Not recommended for: Those who want more flashy flashy bang bang. Plenty of other offerings for you, don’t worry
Witch Hat Atelier
Kamome Shirahama, Monthly Morning Two
Tagline: Feeling uncomfortable with a certain other series involving kids learning magic? Well, have I got a better series for you!
# of Chapters: 41 at the time of this writing (ongoing)
Warnings: Children in peril? Who am I kidding, that’s almost all these offerings.
One Page to Sell It: Almost every panel could sell this manga. It’s startlingly gorgeous. I read it in physical volumes which makes my choices slightly more limited, but this is still one of my favorites.
What’s the Deal:
Coco is a kind and curious girl with a deep love of magic, despite not being born a witch herself. One day, a witch named Qifrey comes to town, and she secretly observes how he casts magic. Recognizing the runes he draws from a book she bought as a child, she tries copying a spell on her own. Inexperienced and too excited, she ends up accidentally casting a forbidden spell which turns her mother to stone.
Qifrey is meant to take her memories of the event, protecting the secret of witchcraft: the fact that anyone can do it, as long as they know the right shapes to draw. Coco’s desperation to remember and find a way to turn her mother back, along with Qifrey’s own curiosity about her taboo book, convince him not to, instead taking her on as his newest apprentice. But witch society does not approve of outsiders, and Coco herself has a lot of learning to do.
Witch Hat Atelier is stupid good. If you need something to fill the magic school hole in your heart after JK Rowling has continued to espouse her TERF views, I couldn’t point to anything better. But as much as this manga captures the wonder of magic, it’s also about the universal wonder of learning and the responsibility of a teacher. Qifrey lives apart from the main society of witches, taking on apprentices who had struggled with more traditional forms of education. He helps them learn in their own way, and that becomes a major theme throughout the work.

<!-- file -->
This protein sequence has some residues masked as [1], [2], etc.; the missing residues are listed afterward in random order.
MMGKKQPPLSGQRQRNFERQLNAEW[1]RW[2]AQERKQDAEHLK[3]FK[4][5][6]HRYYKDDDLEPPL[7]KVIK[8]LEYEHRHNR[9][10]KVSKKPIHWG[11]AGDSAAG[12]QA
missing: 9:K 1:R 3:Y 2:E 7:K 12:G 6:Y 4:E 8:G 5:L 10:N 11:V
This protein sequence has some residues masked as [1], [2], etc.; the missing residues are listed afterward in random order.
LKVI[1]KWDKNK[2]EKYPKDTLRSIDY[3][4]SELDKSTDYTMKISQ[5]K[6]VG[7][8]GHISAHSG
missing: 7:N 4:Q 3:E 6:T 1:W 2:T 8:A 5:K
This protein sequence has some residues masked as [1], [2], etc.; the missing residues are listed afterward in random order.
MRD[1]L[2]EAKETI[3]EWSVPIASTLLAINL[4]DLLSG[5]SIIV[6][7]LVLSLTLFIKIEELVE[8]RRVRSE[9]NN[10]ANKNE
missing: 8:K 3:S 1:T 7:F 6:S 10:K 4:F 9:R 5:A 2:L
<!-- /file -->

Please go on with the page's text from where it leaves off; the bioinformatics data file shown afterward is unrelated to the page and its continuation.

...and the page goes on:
If one style of learning does not work for a student, what can you do to make that lesson accessible to them? How can you encourage the strengths of a learner and help them discover ways to deal with the parts that give them more trouble, whether that’s due to colorblindness or anxiety? Qifrey thinks about these questions as he teaches his apprentices, and his apprentices think about those questions in turn when they need to help someone else. Magic is wonderous, but the lessons about the roles of a student and a teacher could be applied to any subject.
And, of course, there’s a world to discover here too, with its own history and secrets. Qifrey, for all his strengths as a teacher, has his own hidden agenda, and Coco must contend with the forbidden faction of witches known as the Brimmed Hats coming after her. I am ready and eager to learn more about all of this.
Recommended for: People who really liked school (or at least learning)
Not recommended for: Hard, jaded realists
Hell’s Paradise: Jigokuraku
Yuji Kaku, Jump+
Tagline: Okay sure, maybe you love your wife, but do you love her enough to fight a fish with arms???
# of Chapters: 119 at the time of this writing (ongoing)
Warnings: Nudity, sexual content, gore, some questionable gender stuff (The main villains can shift between male and female forms. This is seen as unnerving by the protagonists, but it’s not the reason they’re the villains. It doesn’t feel malicious to me, just fraught and maybe a little uninformed. Your mileage may vary, basically.)
One Page to Sell It: This was really damn hard, to be honest? But we’re gonna go with this one.
What’s the Deal:
Gabimaru the Hollow, an infamous shinobi, is set to be executed for his crimes, but none of the execution methods seem to be working on him. Sensing that part of Gabimaru still wants to live, the sword-tester Sagiri offers him another path- sail to a mysterious island with other criminals and compete to see who can bring back the elixir of life. Whichever criminal does will receive a pardon and a second chance at life. Gabimaru decides to take the opportunity in the hopes that he can see his wife again.
But the island is more dangerous than any of them could have imagined, inhabited by monsters beyond any of their wildest imaginations. The criminals and their sword-tester partners will have to adapt in order to survive.
Yuji Kaku used to work as an assistant for Chainsaw Man‘s Tatsuki Fujimoto, so it’s real fun to read their latest chapters one after another and get a nice one-two punch to the sternum. This is sarcasm. When I do that, I have to lay on the floor and stare at the ceiling for ten minutes.
If Hell’s Paradise has one thing over Chainsaw Man, it’s the artwork and the monster designs. It’s not that Chainsaw Man is bad but sometimes I just have to stop and stare at what’s on the page and wonder how on earth Yuji Kaku came up with this stuff. Like, is he okay? How does he come up with this stuff? How can he stand to bring these designs to life with such a deft and detailed hand?
I don’t want to undersell the characters though. Hell’s Paradise is a bit more discerning with its kill count than Chainsaw Man, but the losses pack a punch all the same. The group that’s been put together for this final segment is made up of an incredibly strong bunch, both in their fighting skills and in their personalities and motivations. I dearly love them all. They’re fun to hang around with and they’re easy to root for. Even the main group of villains is given some room for development.